For many teenage girls, nothing is more sensitive than the way they feel about their appearance. In South Africa, race has been added to that delicate equation.
Last month, black students at the prestigious Pretoria High School for Girls protested a clause in the school’s code of conduct that banned wide cornrows, braids and dreadlocks. It wasn’t a new policy, and many South African schools have enforced similar rules before. But this time, girls pushed back — and their complaints touched a nerve.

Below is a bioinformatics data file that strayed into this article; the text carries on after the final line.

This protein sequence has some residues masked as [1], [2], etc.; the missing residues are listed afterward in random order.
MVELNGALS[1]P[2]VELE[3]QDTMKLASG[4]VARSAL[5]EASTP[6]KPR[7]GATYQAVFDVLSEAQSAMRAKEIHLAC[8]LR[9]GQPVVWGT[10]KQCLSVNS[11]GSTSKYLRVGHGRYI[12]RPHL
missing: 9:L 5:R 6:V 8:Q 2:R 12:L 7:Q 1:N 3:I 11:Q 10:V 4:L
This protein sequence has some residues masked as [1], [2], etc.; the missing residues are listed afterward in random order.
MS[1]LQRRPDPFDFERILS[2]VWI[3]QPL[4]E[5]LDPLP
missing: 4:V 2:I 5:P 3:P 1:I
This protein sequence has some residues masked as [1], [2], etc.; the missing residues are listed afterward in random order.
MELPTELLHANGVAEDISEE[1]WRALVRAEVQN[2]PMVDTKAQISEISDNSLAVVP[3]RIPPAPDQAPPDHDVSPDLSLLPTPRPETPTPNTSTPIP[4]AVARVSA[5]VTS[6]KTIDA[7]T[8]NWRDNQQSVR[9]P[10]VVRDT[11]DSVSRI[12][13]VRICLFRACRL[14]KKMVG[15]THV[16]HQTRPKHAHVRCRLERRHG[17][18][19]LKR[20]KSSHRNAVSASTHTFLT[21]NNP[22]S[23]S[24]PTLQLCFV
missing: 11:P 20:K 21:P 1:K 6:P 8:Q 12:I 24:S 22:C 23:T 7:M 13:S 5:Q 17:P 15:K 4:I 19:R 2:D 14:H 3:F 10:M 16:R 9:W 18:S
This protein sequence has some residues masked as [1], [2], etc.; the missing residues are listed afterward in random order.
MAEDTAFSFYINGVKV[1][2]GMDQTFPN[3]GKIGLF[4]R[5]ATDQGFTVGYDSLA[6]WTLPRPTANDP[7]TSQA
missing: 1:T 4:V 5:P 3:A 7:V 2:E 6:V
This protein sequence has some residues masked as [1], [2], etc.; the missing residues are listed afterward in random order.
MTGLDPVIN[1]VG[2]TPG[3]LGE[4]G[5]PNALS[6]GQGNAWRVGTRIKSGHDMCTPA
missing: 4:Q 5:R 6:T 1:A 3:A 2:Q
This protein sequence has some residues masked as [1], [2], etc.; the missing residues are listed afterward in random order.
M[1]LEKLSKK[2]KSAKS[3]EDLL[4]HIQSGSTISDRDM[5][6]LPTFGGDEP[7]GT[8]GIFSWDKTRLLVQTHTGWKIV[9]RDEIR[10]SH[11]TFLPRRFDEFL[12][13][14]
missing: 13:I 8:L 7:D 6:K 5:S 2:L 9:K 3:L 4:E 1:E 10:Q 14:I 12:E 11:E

The school, which was an all-white institution until the mid-1990s, dropped the restrictions a few days later — but not before triggering a debate across the country.
“They make it out to be about grooming, but it is about race,” says Lesley Chandata, a black woman from Zimbabwe who waits tables at a pizza parlor outside Cape Town.
Photo: Alan Greenblatt for NPR Caption: Zia Simpson, a student and sales assistant in Cape Town, says even her father tells her to tame her Afro. “That generation fought against apartheid, but they still carry around the mentality that green eyes look better on a person, that straight hair looks better on a person.”